Plaintiff’s Case

            Mr Thomas Sarimana testified as the first witness for the plaintiff. He is the Director. His evidence was to the following effect. Plaintiff is in the business of repairing of and selling accessories for motor vehicles. Currently plaintiff operates at premises which are the subject of this matter. Sometime in August 1999, beginning of, the plaintiff entered into a lease agreement of the subject property and first defendant acted as an agent of second defendant. The lease lasted for a period of almost 10 years, up to February 2009. When first defendant sold the same property to the plaintiff. The witness signed the agreement of sale representing plaintiff. The purchase price was US$ 80 000. The plaintiff experienced financial challenges and renegotiated new terms more specifically relating to the period of payment, however the full purchase price was paid in 2009 and after full payment plaintiff ceased to be a tenant of the property that year.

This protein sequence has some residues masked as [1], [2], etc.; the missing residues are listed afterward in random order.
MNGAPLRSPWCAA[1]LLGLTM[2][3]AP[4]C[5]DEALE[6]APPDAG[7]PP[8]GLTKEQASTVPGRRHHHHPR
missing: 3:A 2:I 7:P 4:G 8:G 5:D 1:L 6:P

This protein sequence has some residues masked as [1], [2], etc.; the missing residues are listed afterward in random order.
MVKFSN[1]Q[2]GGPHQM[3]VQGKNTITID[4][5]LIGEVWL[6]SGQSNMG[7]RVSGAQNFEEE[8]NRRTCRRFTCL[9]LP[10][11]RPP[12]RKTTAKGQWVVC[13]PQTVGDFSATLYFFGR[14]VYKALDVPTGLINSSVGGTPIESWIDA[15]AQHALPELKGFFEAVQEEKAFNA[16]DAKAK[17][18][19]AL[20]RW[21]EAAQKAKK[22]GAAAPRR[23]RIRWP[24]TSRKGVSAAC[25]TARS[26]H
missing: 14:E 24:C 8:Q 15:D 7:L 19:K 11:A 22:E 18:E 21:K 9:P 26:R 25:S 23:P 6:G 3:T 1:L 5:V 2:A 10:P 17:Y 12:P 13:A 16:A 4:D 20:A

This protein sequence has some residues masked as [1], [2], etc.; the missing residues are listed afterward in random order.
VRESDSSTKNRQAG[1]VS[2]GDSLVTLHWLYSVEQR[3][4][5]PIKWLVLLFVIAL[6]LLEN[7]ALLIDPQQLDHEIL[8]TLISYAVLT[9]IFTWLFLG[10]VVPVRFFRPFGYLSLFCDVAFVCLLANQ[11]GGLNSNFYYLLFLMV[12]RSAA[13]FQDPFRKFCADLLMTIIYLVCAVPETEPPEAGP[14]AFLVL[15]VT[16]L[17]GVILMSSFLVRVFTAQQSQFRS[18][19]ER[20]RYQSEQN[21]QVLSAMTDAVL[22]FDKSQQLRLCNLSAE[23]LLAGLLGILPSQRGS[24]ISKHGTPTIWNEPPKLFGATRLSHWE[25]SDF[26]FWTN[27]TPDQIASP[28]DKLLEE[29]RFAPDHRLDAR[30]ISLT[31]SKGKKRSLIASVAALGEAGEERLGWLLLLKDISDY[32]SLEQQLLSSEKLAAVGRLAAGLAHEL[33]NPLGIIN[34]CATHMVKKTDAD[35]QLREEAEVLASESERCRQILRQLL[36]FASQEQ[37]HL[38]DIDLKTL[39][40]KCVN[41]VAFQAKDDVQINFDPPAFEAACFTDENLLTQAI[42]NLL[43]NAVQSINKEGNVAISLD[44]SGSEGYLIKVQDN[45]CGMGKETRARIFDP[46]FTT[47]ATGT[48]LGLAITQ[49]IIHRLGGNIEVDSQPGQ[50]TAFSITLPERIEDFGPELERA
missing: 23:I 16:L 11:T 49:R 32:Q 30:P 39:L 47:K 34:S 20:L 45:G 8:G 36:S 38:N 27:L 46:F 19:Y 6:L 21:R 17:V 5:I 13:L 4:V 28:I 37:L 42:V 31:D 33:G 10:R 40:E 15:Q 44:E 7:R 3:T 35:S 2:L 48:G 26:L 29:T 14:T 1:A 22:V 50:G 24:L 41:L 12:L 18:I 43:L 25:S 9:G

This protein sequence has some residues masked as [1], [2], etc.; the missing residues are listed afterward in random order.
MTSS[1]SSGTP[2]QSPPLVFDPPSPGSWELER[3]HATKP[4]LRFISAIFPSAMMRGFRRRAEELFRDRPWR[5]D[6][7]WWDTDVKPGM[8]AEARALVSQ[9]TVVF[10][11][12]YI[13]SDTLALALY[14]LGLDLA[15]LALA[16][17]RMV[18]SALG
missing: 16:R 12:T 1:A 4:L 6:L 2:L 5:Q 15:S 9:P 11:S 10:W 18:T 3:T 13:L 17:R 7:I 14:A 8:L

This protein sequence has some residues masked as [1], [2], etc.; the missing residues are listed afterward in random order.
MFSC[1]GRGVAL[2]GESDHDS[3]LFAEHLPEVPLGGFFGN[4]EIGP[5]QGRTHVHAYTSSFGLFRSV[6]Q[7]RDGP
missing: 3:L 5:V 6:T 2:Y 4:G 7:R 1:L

The witness testified that from the onset second defendant was aware of the agreement of sale. He pointed out that second defendant gave a power of attorney to Mr Mark Richard David Stonier empowering him to act on her behalf in transferring the property to the purchaser, the Power of attorney is dated first October 2002. The witness also referred the court to the water and services statements for the period 01 April 2021 to 21 April 2021 in the name of second defendant. Contrary to the letter dated 30March 2011 from Messrs’ Mark Stonier Legal Practitioners addressed to plaintiff’s legal practitioners of record, the witness reiterated that second defendant was fully aware of the agreement of sale. The agreement of sale reflected on p 33 of plaintiff’s bundles was prepared by first defendant’s legal practitioners and employees of first defendant. Moses Mudiima represented first defendant. Communication between the witness and first defendant was through Mr Moses Mudiima and Wycliffe Chirinda. The latter two were dealing directly with second defendant’s legal practitioners and periodically informed the witness about first defendant waiting for second defendant to give first defendant green light as to the variation, signing and payment of the balance as well as the subsequent refund of the purchase price to the plaintiff.